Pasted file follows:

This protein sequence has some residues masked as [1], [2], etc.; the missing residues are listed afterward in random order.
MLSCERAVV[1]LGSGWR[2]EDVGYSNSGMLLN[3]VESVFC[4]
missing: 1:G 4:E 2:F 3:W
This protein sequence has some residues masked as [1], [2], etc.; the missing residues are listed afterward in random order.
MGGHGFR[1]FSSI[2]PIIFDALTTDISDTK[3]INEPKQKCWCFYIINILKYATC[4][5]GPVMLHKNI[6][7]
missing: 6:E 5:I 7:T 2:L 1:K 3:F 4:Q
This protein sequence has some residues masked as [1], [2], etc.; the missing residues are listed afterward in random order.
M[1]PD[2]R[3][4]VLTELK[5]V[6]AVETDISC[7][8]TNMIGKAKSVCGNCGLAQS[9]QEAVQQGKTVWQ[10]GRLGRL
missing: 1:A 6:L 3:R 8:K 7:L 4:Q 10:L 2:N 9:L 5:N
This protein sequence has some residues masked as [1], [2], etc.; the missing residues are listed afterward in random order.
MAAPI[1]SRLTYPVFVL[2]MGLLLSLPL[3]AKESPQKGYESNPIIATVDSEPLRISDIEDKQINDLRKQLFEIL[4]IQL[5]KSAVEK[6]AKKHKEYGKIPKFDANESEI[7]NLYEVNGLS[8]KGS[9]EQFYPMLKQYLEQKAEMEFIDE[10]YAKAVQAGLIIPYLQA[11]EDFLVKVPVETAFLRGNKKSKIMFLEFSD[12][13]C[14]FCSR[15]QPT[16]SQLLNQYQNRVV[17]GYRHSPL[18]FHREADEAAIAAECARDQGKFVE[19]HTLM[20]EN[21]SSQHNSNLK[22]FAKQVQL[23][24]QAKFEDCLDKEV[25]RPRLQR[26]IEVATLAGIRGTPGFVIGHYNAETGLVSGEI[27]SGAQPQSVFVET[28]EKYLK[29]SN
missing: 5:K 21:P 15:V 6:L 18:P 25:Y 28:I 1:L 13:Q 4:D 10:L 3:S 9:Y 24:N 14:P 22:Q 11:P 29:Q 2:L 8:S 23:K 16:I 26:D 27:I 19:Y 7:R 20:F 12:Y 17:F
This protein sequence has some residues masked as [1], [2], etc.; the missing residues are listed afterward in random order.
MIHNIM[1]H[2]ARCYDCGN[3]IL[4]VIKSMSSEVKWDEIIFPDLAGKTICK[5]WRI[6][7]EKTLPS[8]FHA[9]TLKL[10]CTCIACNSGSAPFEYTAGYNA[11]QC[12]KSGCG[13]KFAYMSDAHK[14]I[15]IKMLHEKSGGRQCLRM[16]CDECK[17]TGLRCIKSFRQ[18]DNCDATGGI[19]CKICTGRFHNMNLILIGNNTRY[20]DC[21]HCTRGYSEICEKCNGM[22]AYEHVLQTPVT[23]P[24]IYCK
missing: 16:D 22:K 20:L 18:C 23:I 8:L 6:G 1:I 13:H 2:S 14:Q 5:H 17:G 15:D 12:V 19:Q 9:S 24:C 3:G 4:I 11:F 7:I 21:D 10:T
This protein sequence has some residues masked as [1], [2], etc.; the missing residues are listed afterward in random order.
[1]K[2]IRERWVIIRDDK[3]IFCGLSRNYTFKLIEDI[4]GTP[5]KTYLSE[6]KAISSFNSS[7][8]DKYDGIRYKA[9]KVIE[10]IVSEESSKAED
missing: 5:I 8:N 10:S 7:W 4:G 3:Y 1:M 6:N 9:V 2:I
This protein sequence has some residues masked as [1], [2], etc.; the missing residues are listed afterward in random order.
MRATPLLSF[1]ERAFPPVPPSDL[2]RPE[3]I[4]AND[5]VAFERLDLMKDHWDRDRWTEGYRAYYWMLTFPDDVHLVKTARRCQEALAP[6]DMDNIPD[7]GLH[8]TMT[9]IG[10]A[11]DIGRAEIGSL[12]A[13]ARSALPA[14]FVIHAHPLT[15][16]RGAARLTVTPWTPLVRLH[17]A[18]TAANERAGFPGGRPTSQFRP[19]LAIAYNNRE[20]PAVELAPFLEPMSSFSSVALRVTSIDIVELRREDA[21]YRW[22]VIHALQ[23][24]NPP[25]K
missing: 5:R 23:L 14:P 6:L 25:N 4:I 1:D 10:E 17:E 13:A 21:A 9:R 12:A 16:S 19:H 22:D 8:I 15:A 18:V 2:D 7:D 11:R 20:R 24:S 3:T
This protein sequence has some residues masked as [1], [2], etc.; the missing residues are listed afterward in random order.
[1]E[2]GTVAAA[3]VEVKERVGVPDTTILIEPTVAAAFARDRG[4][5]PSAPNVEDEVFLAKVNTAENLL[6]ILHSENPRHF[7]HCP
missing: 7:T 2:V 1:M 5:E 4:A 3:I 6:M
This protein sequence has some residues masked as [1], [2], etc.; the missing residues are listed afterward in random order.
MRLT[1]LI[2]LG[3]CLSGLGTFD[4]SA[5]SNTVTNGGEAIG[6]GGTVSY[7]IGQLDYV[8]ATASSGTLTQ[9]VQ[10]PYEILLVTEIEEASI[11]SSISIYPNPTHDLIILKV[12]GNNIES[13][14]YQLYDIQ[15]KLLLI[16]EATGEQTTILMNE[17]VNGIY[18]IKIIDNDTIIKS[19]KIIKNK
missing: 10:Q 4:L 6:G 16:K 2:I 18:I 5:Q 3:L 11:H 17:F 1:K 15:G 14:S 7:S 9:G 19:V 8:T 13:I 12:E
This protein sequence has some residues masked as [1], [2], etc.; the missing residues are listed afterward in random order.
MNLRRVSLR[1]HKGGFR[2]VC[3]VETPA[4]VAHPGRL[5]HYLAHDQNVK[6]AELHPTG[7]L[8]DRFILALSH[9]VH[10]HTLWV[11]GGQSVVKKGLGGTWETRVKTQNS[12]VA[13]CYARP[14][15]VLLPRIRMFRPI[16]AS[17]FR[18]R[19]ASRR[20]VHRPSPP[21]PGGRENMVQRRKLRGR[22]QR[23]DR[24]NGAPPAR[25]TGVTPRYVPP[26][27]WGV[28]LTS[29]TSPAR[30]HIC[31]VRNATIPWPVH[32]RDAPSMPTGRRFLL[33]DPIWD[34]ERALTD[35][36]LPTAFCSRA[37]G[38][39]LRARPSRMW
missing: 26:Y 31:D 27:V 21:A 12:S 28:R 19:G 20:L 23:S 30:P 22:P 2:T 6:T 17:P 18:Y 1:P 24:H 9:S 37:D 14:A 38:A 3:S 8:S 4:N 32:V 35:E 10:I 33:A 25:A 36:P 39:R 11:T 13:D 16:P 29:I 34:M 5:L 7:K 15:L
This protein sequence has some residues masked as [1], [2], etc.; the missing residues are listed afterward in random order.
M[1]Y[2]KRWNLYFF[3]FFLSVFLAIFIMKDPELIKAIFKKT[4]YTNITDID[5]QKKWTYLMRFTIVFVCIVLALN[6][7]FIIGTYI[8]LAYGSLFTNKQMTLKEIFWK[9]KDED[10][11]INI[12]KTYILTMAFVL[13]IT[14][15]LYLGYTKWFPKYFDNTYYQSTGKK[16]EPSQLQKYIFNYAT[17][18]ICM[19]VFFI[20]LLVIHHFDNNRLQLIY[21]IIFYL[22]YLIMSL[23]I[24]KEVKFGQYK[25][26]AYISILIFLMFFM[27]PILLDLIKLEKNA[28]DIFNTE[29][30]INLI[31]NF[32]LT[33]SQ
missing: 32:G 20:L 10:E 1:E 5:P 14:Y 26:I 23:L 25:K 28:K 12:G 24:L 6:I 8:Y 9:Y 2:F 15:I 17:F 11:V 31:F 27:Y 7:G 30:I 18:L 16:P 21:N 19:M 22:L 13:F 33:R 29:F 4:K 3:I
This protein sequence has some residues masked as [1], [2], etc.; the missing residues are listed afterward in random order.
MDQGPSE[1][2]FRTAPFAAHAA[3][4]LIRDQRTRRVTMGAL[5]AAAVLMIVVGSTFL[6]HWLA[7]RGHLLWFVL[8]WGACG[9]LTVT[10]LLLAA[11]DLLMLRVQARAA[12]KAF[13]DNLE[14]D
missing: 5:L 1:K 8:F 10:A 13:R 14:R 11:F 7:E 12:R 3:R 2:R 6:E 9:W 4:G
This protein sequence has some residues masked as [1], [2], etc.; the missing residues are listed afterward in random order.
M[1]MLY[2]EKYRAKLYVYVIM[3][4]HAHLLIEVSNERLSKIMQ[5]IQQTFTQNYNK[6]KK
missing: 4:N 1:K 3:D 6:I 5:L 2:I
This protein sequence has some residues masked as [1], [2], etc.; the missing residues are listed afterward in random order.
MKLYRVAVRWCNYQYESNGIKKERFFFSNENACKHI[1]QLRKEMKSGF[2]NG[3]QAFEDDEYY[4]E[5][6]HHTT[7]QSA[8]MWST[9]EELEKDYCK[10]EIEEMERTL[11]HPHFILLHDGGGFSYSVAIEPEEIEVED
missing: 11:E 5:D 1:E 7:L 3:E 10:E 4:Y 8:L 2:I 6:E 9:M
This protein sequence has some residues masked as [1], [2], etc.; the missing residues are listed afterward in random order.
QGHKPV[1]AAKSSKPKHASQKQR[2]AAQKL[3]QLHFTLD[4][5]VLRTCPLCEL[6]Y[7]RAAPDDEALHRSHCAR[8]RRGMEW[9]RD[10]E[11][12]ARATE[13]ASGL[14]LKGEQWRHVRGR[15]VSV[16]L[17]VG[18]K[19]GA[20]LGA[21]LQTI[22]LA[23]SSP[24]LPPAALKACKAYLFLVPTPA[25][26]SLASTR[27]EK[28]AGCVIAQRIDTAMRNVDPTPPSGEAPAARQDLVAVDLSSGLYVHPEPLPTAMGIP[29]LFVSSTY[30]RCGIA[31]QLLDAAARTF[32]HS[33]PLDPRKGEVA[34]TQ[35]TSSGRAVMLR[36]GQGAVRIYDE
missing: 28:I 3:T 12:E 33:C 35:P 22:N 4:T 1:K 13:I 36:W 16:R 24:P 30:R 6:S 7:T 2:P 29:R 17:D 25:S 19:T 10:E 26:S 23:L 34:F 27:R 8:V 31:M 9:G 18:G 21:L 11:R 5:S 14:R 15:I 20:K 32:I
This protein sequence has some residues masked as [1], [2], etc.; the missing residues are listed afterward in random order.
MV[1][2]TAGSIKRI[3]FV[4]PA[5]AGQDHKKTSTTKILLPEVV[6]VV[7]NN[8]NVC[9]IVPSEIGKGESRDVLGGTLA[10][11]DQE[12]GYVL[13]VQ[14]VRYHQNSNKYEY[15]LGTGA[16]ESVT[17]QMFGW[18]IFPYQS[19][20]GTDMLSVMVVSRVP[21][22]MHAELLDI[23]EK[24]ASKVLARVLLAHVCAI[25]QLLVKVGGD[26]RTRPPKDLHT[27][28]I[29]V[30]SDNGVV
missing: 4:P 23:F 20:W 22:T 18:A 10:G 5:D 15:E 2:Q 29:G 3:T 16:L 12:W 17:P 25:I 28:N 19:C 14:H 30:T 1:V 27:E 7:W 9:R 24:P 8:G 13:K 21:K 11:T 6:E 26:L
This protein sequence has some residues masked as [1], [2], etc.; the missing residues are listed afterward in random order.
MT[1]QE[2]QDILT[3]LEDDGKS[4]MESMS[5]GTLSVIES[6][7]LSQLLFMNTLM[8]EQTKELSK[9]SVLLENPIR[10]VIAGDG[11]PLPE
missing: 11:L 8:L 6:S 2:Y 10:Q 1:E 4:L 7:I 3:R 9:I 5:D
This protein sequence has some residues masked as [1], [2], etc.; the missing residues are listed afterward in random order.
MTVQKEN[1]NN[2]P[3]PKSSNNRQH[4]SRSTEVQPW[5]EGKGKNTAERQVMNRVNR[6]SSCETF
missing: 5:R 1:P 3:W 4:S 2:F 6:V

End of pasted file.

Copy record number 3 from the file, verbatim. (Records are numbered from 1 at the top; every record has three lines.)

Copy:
This protein sequence has some residues masked as [1], [2], etc.; the missing residues are listed afterward in random order.
M[1]PD[2]R[3][4]VLTELK[5]V[6]AVETDISC[7][8]TNMIGKAKSVCGNCGLAQS[9]QEAVQQGKTVWQ[10]GRLGRL
missing: 1:A 6:L 3:R 8:K 7:L 4:Q 10:L 2:N 9:L 5:N